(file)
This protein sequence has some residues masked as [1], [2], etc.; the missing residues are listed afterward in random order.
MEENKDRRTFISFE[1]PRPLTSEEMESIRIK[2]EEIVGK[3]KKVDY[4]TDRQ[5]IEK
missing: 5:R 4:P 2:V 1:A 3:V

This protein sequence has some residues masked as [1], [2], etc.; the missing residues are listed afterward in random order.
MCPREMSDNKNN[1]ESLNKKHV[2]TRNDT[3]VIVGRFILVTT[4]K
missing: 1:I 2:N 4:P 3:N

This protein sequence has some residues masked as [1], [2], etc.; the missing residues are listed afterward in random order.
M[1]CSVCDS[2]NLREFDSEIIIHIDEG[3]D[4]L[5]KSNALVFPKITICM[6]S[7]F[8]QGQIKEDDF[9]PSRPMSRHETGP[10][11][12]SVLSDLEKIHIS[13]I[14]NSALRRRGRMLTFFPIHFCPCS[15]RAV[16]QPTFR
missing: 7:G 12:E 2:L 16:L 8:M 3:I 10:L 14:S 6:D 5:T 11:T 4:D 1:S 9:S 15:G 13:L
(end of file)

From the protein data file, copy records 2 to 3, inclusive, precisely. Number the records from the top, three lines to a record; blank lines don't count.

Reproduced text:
This protein sequence has some residues masked as [1], [2], etc.; the missing residues are listed afterward in random order.
MCPREMSDNKNN[1]ESLNKKHV[2]TRNDT[3]VIVGRFILVTT[4]K
missing: 1:I 2:N 4:P 3:N

This protein sequence has some residues masked as [1], [2], etc.; the missing residues are listed afterward in random order.
M[1]CSVCDS[2]NLREFDSEIIIHIDEG[3]D[4]L[5]KSNALVFPKITICM[6]S[7]F[8]QGQIKEDDF[9]PSRPMSRHETGP[10][11][12]SVLSDLEKIHIS[13]I[14]NSALRRRGRMLTFFPIHFCPCS[15]RAV[16]QPTFR
missing: 7:G 12:E 2:L 16:L 8:M 3:I 10:L 14:S 6:D 5:T 11:T 4:D 1:S 9:S 15:G 13:L